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Won't Allow Niddodi Plant, Say Villagers

Write to President Pranab Mukherjee requesting him to prevent its construction

Published: 06th January 2015 05:59 AM  |   Last Updated: 06th January 2015 05:59 AM   |  A+A-

MANGALURU: With state leaders indicating that a thermal power plant will be built at Niddodi despite the numerous protests held in the past years, villagers are gathering forces to do whatever possible to stop the plant from coming up.

Villagers of Kallamundkuru, Niddodi, Thenkamijaru, Badagamijaru and Muchchuru met on Sunday and wrote a letter to the President of India requesting him to prevent the construction of the plant.

Activists and environmentalists also participated. Another meeting is expected to be held on Thursday.

This is after a year that the villagers are again beginning to agitate against the plant’s construction.

Some issues worrying the villagers are loss of agricultural land, destruction of perennial water sources and various religious shrines.

An activist against the power plant, Kiran Manjanbailu told Express that officials from the Karnataka Industrial Areas Development Board (KIADB) were paying frequent visits to Niddodi to map the village.

“This is obviously to acquire land in the five villages for the plant,” he said and added, “political bosses including MLAs, MPs, ministers of state as well as the Centre are giving a deaf ear to our appeals.”

The Niddodi power plant was initially designed to be 4,000 MW facility on an 8,000 acre plot as per KIADB’s plan. However, in 2012 and 2013 this faced major opposition from the villagers who chased away officials visiting the villages to conduct surveys.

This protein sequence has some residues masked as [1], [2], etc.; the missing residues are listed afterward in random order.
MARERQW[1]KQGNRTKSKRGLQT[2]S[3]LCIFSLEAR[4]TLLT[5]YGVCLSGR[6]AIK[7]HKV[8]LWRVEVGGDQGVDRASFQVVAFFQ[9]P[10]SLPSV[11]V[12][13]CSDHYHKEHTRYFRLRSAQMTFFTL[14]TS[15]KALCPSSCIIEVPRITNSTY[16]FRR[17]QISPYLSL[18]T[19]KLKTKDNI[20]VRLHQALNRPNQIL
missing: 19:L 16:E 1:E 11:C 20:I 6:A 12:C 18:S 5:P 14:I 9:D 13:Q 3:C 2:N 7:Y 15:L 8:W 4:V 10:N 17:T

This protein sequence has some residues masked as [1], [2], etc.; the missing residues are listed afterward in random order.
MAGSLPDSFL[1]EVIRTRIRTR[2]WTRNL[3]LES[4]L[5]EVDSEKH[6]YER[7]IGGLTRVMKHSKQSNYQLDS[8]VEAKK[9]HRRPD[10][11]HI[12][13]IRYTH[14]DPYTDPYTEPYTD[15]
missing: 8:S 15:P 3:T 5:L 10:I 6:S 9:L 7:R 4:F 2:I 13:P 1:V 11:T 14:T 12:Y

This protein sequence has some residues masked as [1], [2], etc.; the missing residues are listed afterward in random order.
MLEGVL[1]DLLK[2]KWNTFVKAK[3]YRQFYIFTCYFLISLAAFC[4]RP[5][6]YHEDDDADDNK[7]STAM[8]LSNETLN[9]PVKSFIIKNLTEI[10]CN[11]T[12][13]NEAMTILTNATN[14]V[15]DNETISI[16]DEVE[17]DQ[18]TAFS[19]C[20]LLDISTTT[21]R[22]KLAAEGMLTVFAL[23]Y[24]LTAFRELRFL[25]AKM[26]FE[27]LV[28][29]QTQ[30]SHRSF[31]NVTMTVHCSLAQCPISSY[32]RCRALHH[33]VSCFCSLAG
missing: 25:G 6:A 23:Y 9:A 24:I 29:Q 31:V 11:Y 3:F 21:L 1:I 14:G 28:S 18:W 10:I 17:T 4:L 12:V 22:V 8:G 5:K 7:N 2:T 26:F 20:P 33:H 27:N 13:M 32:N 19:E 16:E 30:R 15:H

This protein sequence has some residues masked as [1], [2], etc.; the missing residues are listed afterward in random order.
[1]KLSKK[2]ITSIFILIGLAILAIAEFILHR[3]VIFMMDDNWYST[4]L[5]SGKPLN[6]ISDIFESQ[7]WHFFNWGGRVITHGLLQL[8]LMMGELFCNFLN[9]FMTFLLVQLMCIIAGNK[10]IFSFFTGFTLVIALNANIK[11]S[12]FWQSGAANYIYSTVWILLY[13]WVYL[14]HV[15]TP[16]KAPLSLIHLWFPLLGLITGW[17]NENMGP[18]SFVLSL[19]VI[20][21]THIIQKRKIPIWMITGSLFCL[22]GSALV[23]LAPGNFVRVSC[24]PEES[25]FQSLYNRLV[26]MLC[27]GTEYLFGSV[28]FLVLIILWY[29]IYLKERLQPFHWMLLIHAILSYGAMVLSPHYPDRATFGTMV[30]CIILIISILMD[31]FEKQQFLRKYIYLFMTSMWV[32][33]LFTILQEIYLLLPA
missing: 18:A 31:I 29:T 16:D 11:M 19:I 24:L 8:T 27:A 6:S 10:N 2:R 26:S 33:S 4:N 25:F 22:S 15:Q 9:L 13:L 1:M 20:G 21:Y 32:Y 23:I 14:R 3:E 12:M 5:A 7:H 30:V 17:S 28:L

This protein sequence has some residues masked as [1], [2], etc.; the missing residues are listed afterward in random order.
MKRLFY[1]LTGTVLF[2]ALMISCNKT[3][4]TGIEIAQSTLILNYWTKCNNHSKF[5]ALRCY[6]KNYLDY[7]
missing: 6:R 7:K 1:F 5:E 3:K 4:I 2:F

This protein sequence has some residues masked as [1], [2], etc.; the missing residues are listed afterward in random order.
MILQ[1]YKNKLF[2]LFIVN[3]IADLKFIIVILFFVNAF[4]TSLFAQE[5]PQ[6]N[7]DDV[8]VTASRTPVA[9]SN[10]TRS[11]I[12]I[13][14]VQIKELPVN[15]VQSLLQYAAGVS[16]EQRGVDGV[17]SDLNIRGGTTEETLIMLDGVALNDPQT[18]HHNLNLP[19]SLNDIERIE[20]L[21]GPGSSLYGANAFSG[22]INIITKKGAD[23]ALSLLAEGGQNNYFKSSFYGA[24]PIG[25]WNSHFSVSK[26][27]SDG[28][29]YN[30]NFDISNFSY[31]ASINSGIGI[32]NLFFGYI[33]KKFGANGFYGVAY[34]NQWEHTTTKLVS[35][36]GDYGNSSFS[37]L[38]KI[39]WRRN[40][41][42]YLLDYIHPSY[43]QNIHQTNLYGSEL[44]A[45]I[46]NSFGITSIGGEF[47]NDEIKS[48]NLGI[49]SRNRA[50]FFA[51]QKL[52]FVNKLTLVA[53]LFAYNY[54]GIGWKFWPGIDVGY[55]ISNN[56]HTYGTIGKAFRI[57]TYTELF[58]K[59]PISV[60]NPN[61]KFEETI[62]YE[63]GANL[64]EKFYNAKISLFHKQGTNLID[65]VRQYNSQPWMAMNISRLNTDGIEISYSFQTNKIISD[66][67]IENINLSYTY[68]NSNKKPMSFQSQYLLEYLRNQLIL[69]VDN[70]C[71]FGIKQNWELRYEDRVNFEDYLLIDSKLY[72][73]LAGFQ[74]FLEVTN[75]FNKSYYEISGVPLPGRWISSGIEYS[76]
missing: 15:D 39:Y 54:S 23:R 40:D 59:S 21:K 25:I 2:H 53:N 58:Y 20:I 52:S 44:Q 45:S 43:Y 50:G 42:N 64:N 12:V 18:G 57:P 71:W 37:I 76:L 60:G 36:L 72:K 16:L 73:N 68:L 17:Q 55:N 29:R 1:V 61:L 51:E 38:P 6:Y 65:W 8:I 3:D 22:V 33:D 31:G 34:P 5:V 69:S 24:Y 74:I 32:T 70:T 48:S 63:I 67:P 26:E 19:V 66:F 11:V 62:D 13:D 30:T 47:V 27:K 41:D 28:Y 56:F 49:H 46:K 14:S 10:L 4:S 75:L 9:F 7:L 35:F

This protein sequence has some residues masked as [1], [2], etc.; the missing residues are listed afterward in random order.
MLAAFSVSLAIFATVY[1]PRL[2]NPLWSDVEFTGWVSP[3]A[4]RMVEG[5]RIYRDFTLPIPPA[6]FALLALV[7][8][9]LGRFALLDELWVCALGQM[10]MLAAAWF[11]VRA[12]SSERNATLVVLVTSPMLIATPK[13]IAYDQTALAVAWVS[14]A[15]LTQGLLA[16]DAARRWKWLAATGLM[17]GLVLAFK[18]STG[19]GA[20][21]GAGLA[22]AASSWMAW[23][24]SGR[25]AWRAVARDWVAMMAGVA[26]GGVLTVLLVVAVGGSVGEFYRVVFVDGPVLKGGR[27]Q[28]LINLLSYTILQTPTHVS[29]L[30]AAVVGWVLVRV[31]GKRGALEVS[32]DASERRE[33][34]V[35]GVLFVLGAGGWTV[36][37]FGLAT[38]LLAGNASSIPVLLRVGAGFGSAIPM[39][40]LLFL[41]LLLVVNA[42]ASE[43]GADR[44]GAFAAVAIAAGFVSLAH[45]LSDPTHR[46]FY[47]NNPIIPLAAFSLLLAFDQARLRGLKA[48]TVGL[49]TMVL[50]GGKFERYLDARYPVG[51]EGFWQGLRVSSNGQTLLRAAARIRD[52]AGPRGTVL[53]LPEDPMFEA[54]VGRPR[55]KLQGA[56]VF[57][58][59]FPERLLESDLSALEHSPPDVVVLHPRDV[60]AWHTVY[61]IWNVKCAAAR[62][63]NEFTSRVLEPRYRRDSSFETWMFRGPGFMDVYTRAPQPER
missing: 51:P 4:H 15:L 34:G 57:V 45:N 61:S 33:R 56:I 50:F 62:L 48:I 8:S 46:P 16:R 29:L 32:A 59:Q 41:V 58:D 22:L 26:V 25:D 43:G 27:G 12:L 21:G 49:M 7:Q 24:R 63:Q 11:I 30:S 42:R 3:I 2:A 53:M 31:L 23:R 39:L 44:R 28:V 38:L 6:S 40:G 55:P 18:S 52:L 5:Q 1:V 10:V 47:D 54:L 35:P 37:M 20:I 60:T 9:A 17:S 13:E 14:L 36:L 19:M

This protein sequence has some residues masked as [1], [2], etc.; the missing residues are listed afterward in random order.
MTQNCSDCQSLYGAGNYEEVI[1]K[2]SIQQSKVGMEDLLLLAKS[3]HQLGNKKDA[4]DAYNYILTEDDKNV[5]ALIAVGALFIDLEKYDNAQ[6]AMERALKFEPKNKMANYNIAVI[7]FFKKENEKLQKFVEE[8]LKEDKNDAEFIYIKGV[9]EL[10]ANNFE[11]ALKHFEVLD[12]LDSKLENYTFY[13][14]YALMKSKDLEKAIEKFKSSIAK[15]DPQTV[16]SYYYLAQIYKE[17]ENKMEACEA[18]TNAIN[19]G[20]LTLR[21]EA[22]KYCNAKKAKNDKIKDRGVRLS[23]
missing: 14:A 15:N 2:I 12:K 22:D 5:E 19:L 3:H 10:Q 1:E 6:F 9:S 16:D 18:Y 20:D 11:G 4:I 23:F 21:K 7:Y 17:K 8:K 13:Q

Following the protests, the government decided to make four smaller power plants instead of the one proposed. The plants would come up at Tadadi and Hanakona in Uttara Kannada, Raichur and another at Niddodi. However, the plan never materialised.

Mathrabhoomi Samrakshana Horata Samiti activist Alphonse D’Souza said, “In May, 2013, at least 10,000 people participated in a protest against the power plant and sent post cards to the governor and the chief minister, but now we learn that all that struggle was in vain as the government will soon issue a notification for land acquisition.”

Rajesh Shetty, a farmer from Niddodi said the village is the only one in Dakshina Kannada that can boast of perennial water sources and a large variety of crops. The plant will jeopardise all this, he added. 

Activist Shashidhar Shetty of Kallamundkuru village said the plant could affect Nandini and Shambavi rivers, which will be reduced to rivulets as the tributaries that bring water emanate from the villages.



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